Monday, December 14, 2015

Suspected Tree Farm Reveals Houla Massacre Deception

December 14, 2015

I think the first concrete debunk we made with the Houla Massacre was this exposé of shoddy journalism in service of regime change by the BBC. It was first published in shorter form at the CIWCL site, June  19, 2012, here re-written a bit and updated to reflect the years of research in between
Shortly after the Syrian government made official their refutation of responsibility for the “Houla massacre,” the ever-diligent BBC unearthed "Satellite image clues” to refute them with a "suspected artillery site." Once reported by the Beeb, this claim was bound to be echoed forever by the credulous. But the first time it was said by a supposed expert, it was a bunch of crap.

First, there were the clear activist reports of prolonged shelling, generally thought to mean heavy artillery only the army was thought to possess. It was after this chased away rebel defenders that the Alawite "Shabiha" militia moved in and massacred entire families. But ... The UN’s Commission of Inquiry (CoI), in its “oral update” report of June 26 noted “much of the damage appeared to be caused by mortars, including large caliber mortars, heavy machine guns or light artillery.” The first two rebels had at the time, and the last one only possibly, but it's attached with an "or." So well-armed rebels could easily explain all the damage at least as well as army shelling could. 

Further, the damage afterwards is not random like distant shelling would be, but rather precise damage to security posts and the homes of pro-government and Shia convert families, and a deliberate massacre of civilians somehow rendered defenseless.

But the BBC security correspondent Frank Gardner presented images suggesting masses of artillery had moved in the area, leaving “tell-tale tracks.” “All the images were taken on the morning of Saturday 26 May, within hours of the massacre ending,” he reported. One is to presume that’s relevant, and shows things that hadn’t been there on May 24, and were put there by the events of the massacre day.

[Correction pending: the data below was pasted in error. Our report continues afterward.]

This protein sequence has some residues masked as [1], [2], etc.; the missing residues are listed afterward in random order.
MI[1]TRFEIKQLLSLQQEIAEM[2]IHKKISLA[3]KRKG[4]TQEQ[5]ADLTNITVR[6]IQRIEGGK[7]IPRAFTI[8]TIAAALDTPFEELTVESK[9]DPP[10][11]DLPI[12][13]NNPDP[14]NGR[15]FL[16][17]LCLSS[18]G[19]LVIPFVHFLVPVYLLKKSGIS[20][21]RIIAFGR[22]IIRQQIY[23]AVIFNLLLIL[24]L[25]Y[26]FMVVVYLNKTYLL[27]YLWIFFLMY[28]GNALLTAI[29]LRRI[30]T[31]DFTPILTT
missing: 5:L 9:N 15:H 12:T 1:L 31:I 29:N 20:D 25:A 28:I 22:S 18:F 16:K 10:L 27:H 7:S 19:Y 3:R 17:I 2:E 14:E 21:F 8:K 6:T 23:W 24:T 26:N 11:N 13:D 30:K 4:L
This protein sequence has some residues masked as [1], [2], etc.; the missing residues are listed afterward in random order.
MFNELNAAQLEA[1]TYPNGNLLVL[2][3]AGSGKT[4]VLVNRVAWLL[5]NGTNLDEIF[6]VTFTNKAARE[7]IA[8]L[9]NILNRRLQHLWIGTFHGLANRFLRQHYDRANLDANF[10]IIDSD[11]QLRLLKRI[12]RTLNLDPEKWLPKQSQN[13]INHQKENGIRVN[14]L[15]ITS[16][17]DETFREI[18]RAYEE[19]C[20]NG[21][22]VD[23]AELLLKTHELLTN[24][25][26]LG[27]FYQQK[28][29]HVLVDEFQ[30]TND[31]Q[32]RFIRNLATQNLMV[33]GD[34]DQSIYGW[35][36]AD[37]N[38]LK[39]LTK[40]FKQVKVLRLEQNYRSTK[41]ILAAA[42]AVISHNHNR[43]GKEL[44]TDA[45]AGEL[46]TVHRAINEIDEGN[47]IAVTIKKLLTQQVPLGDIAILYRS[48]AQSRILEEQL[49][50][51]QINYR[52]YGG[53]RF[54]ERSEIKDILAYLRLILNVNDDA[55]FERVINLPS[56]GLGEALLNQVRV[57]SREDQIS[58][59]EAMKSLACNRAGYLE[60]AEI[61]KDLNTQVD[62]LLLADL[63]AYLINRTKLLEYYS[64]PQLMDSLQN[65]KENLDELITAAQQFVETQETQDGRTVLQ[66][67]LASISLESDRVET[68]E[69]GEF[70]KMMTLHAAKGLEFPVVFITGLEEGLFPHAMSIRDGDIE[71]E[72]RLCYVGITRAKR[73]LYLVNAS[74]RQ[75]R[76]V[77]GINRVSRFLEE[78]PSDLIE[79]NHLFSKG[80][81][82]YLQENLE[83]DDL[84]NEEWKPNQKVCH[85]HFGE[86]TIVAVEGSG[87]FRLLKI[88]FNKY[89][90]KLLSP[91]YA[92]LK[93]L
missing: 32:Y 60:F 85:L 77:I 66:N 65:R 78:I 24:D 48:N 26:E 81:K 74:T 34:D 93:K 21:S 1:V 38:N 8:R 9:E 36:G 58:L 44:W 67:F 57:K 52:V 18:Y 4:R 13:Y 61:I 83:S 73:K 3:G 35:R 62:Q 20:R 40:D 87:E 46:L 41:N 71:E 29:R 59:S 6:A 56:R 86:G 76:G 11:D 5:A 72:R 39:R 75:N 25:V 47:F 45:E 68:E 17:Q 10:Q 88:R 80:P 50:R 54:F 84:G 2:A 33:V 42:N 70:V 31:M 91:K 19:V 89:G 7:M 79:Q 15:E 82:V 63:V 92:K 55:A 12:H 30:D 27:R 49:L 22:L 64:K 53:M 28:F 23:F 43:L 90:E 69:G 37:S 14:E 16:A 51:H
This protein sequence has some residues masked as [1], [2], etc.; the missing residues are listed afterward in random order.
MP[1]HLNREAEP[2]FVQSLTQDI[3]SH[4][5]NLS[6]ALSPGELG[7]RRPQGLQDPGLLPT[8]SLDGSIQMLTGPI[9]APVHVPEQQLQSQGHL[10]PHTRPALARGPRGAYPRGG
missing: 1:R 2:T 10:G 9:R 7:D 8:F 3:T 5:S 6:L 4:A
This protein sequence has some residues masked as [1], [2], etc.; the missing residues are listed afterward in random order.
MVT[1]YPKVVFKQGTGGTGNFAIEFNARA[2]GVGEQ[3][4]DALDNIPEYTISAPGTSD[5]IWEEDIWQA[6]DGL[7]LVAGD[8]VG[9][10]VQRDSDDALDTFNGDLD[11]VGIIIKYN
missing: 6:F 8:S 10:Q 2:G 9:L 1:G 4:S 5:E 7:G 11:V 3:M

They called on military analyst Forbes McKenzie, a former military intelligence officer. He pointed out, in the forested area labeled “H,” what he “believes are the caterpillar tracks left by a mobile artillery battery that fired on the civilian houses.” McKenzie told the BBC: “This would be standard Soviet bloc tactics, firing from woods and then withdrawing.” 

It took about one minute looking and five thinking to put that claim to rest. Google Maps public imagery (at the time of writin, June 2012) shows the same tracks already there at a different, earlier time. According to Goole Earth, the imagery was taken on February 22, 2012, three months before the attack. I'm not sure why Mr. McKenzie failed to catch this.

It is possible these are artillery tracks, where cannons are routinely driven all around the forest here, almost up to each and every one of the trees. Evidence that happened on May 25 in particular, and that these cannon fired on Taldou that day? Zero.